Now Andrey Bushman implemented a set of more advanced and convenient Visual Studio templates for creation of Revit add-ins for his own use.
The discussion of those led us to once more revisit the topic of the Visual Studio settings for debugging Revit add-ins:
- New Visual Studio 2015 templates for Revit add-ins
- Use Managed Compatibility Mode or Enable Native Code Debugging?
- Machine learning software engineer job in Switzerland
Andrey Bushman shared a new and more advanced set of convenient Visual Studio templates for creation of Revit add-ins in the Revit API discussion forum thread on Visual Studio 2015 Templates for Revit Add-Ins:
In Andrey's own words:
I need a set of convenient Visual Studio templates for creation of Revit add-ins. I am a very lazy person and I prefer that the boring operations were done by a template instead of me.
At first I wanted to improve the VisualStudioRevitAddinWizard template by Jeremy Tammik. But Jeremy ignored my pull request. Therefore, I refused the subsequent attempts to improve his template. Therefore, I made templates myself.
This repo also contains a set of video lessons with English comments:
- Download and install the templates
- Create new project
- Add new command
- Link the command with the command availability
- Add ribbon tabs and panels
- Template resources using
- Multilanguage add-ins creating
Also, I wrote an article Revit Visual Studio about it in my blog (Russian text).
Perhaps these templates will be useful for other programmers too.
Andrey provided the following table comparing the feature list of the old and simple VisualStudioRevitAddinWizard
W versus the new and feature-packed Revit2017AddInTemplateSet
- Templates for C#.
- Templates for VB.NET.
- Use NuGet-packages for Revit assemblies.
- Visual Studio Project Templates for external application.
- Visual Studio Project Templates for external DB-level application.
- Visual Studio Item Templates for external command.
- Visual Studio Item Templates for external command availability.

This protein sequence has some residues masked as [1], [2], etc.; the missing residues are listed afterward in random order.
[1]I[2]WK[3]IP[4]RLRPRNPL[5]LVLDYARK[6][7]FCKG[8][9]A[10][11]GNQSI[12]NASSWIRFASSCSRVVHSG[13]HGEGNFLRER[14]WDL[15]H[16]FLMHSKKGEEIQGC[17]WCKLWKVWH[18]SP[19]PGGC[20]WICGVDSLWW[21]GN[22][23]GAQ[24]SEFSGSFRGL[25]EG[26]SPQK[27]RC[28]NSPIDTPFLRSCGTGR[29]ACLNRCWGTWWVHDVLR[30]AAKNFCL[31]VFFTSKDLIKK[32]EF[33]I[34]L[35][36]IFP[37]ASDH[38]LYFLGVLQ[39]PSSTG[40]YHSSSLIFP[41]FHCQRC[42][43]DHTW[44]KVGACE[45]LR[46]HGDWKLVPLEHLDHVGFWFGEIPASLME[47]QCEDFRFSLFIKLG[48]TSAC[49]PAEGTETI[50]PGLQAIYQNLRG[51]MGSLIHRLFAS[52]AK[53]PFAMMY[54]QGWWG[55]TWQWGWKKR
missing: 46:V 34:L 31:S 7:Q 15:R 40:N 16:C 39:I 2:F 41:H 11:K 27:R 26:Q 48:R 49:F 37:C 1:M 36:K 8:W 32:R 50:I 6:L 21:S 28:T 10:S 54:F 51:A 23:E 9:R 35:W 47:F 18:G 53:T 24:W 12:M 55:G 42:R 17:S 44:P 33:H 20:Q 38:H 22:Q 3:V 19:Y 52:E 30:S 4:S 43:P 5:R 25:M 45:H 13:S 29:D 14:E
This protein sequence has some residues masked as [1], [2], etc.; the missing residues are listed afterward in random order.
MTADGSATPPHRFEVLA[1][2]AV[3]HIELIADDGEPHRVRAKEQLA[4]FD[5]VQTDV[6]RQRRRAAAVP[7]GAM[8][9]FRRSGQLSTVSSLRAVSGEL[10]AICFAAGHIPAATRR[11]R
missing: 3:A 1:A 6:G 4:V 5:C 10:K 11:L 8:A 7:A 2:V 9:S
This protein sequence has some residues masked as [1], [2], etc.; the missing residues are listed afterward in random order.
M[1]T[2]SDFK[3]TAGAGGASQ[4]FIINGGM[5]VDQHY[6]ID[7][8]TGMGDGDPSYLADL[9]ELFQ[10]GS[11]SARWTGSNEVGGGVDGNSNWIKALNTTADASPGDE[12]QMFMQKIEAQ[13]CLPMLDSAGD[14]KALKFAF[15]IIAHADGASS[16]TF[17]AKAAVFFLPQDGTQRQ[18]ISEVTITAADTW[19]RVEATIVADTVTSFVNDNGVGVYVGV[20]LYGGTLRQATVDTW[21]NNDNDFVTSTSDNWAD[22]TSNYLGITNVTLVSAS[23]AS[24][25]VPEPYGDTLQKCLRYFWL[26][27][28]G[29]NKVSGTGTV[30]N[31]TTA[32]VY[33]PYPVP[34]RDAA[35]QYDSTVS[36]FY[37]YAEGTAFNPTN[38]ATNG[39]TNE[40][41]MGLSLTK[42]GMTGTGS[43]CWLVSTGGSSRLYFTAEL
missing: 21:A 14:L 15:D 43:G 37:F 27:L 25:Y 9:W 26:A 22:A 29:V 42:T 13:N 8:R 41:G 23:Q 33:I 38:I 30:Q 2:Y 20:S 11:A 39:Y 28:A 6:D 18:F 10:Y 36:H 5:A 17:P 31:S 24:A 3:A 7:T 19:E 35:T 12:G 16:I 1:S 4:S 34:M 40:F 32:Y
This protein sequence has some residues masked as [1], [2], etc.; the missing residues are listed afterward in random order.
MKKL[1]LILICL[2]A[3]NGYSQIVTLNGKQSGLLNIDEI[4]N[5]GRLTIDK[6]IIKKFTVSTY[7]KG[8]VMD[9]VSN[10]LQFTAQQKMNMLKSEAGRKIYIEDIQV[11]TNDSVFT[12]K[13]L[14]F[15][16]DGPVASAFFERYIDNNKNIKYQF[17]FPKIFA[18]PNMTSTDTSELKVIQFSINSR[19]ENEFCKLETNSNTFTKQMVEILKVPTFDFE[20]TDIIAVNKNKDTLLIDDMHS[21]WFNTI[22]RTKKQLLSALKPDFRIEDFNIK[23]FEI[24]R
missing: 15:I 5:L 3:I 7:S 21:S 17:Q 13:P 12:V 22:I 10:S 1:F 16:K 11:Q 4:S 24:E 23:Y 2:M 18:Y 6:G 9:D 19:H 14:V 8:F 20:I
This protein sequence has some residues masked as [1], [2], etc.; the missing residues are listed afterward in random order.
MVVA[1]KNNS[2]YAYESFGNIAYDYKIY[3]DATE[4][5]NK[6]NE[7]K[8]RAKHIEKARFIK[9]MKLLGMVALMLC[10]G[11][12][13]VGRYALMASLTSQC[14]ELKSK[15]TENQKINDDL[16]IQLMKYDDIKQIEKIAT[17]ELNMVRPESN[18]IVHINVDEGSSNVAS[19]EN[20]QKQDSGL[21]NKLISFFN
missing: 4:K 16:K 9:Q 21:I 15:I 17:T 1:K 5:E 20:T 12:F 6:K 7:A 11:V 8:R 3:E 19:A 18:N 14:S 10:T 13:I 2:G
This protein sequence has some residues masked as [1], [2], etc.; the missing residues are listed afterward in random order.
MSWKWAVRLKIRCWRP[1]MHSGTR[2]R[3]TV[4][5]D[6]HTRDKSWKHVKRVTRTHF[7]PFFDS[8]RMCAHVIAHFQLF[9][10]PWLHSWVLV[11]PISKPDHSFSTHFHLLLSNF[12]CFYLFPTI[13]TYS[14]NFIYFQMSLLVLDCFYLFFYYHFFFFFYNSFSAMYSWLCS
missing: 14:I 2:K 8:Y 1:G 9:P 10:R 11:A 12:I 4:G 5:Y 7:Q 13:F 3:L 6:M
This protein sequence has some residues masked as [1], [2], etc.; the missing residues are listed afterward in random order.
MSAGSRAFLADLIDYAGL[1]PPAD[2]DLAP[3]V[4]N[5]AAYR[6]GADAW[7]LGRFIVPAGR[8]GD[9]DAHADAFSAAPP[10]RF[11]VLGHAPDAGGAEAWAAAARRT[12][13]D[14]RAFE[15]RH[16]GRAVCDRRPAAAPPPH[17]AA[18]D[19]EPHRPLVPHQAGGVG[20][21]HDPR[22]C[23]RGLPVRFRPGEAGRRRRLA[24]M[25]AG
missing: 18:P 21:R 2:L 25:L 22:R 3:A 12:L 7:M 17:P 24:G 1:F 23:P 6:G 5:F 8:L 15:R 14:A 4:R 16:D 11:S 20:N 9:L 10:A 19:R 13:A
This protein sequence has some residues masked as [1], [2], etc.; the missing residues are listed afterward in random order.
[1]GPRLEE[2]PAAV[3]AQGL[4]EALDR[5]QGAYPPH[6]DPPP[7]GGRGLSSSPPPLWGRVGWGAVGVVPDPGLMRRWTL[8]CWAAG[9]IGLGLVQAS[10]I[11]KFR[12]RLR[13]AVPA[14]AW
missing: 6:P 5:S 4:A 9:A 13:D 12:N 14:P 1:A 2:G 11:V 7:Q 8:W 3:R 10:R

- Visual Studio Item Templates for Updater.
- Require writing of additional code for the registration of commands.
- Automatically create the ribbon tabs, panels, and buttons for your commands. Also, allows to you to manage by this behaviour.
- Automatically create the binding for your commands and some default topic for the stub help file.
- Allow creation of multilanguage add-ins.
- Create a subfolder for each add-in in the Revit Add-Ins folder (for the DEBUG configuration).
- Uses PVS-Studio static code analyzer.
[Q] Is the new
Revit2017AddInTemplateSet compatible with the previous
[A] Revit2017AddInTemplateSet is not based on the VisualStudioRevitAddinWizard. Revit2017AddInTemplateSet has other architecture and ideas. Therefore, Revit2017AddInTemplateSet cannot automatically be merged with VisualStudioRevitAddinWizard.
[Q] What about a version for Visual Basic?
[A] I don't use VB.NET. I created the templates for the programming language which I use. If someone creates variant for VB and sends this patch to me, then I won't mind and I will accept this patch provided that it is made qualitatively.
[Q] If possible, I imagine it would be useful for the entire Revit API developer community if we can manage to maintain a single optimal set of Wizards that satisfies all needs. What do you think? Should we aim at maintaining just one version together, or keep the two separate?
[A] Jeremy, if you apply my pull request and replace the hard references of Revit API to their NuGet package then your template will be more convenient for using.
All developers are different. Some of them prefer to write code manually completely. VisualStudioRevitAddinWizard template can be interesting for such people. Other developers prefer to concentrate completely on the solvable task, without being distracted by the minor things, such as UI creation. For such people, the Revit2017AddInTemplateSet templates can be interesting.